Seashell

xkcd: Seashell

A recent xkcd cartoon combines statistics (Bayes’ theorem) with an ocean theme, which makes me happy. Bayes’ theorem enables you to calculate conditional probabilities, which is the probabilty of something happening (or being true) given that something else has happened. You can also rearrange the formula to calculate straight probabilities if you know the conditional probabilities. It’s useful.

Conditional probability isn’t a difficult idea. For example, the probability that the next person you see will be female is different (probably higher) to the conditional probability that the next person you see will be female, given that you are standing at a urinal. The condition is that you’re in a men’s restroom.

Seashell
Seashell

P denotes probability, and the vertical lines denote conditional probability – read “given that”. The way to read the text in this cartoon is as follows: the probability that you are near the ocean, given that you’ve just picked up a seashell, is equal to the probability that you’ve just picked up a seashell given that you’re near the ocean, multiplied by the probability of being near the ocean, divided by the probability of picking up a seashell.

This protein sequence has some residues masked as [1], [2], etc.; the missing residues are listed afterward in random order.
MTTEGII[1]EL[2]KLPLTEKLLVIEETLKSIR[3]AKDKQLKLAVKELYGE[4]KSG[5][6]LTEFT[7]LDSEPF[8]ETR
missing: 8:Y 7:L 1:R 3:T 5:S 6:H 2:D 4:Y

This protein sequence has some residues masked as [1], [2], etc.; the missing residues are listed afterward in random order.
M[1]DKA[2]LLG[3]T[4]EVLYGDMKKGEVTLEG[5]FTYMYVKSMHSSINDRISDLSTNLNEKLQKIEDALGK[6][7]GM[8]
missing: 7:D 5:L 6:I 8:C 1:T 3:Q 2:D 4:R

The author (Randall Munroe) of xkcd notes that the equation is roughly equal to number of times I’ve picked up a seashell at the ocean / number of times I’ve picked up a seashell, which is roughly 1, because one almost always picks up seashells at the beach and not elsewhere.

What the caption means is that if you picked up a seashell, you’re probably at the ocean (so you don’t need to hold it to your ear). The explain xkcd wiki may help. Anyway. Methinks I explain too much.

The comic can also be viewed on the xkcd website.

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Clare

Lapsed mathematician, creator of order, formulator of hypotheses. Lover of the ocean, being outdoors, the bush, reading, photography, travelling (especially in Africa) and road trips.

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